Reactive Dogs: An Introduction June 16, 2011

One common cause for reactivity is fear. By putting on a fearsome display, the dog effectively scares his trigger away. The increased distance makes the dog feel more comfortable, and is therefore reinforcing. (Photo Credit: Leon G. - Flickr)

This post is the first in a series I will be writing about canine reactivity. Be sure to subscribe so you don’t miss any future posts!

What is a “reactive dog”? Simply put, a reactive dog is one who over-reacts to particular things in the environment, typically either to other dogs or to people.

Some dogs will react to anything resembling their “trigger”, but other dogs are more specific. Dogs may be particularly bothered by a specific sub-type of a stimulus. For example, a dog might be okay with adult humans but react to children, or relaxed around women but not men. On-leash reactivity, where a dog will only react to other dogs if he is on a leash or otherwise restrained, is not uncommon.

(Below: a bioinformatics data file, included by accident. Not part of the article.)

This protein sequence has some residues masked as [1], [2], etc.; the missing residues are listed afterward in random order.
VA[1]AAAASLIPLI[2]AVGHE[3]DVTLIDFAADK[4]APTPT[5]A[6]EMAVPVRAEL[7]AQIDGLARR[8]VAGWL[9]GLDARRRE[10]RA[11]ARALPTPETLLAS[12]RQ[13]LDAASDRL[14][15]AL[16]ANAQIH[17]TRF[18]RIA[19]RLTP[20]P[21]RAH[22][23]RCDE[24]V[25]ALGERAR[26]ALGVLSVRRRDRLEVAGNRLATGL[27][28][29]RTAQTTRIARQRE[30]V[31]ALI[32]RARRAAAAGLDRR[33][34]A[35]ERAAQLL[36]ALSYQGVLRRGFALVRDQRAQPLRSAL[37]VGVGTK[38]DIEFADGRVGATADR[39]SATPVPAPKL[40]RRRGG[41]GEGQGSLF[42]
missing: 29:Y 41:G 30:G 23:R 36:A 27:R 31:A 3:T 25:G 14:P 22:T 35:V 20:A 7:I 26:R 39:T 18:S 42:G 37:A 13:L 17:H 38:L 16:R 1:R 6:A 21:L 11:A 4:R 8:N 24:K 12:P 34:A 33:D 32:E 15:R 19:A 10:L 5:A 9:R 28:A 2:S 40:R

In the past, many reactive dogs were labeled as “aggressive”. That term does not accurately define the behaviors these dogs exhibit, as reactive dogs are acting out of fear or confusion.

What constitutes a “reaction”? Typical reactions involve lunging at the trigger accompanied by vocalization. You may also notice the dog’s hackles (the fur around the shoulders and base of the tail) rise, the whites of the eyes showing, and a stiff tail.

Every dog is different and will have its own unique reaction to its triggers. I have worked with dogs that launch themselves completely airborne towards their trigger while barking rapidly with very “forward” body language, and others that shrink towards the ground, tuck their tails between their legs, and skitter forwards and backwards while uttering a high-pitched, squeaky bark.

What causes reactivity? In both of these cases mentioned above, the dogs are fearful of their triggers. One just had more self-confidence in its ability to “scare away” the trigger, while the other was still trying to decide whether fight or flight was its best option.

It is rare that one true, specific “cause” for a dog’s reactivity can be pinpointed. Factors that can contribute to reactivity include genetics, poor socialization, prior abuse or neglect, harsh and inappropriate training techniques, or a one-time traumatic incident. In almost all cases, reactive dogs seem to be harboring some fear towards their trigger.

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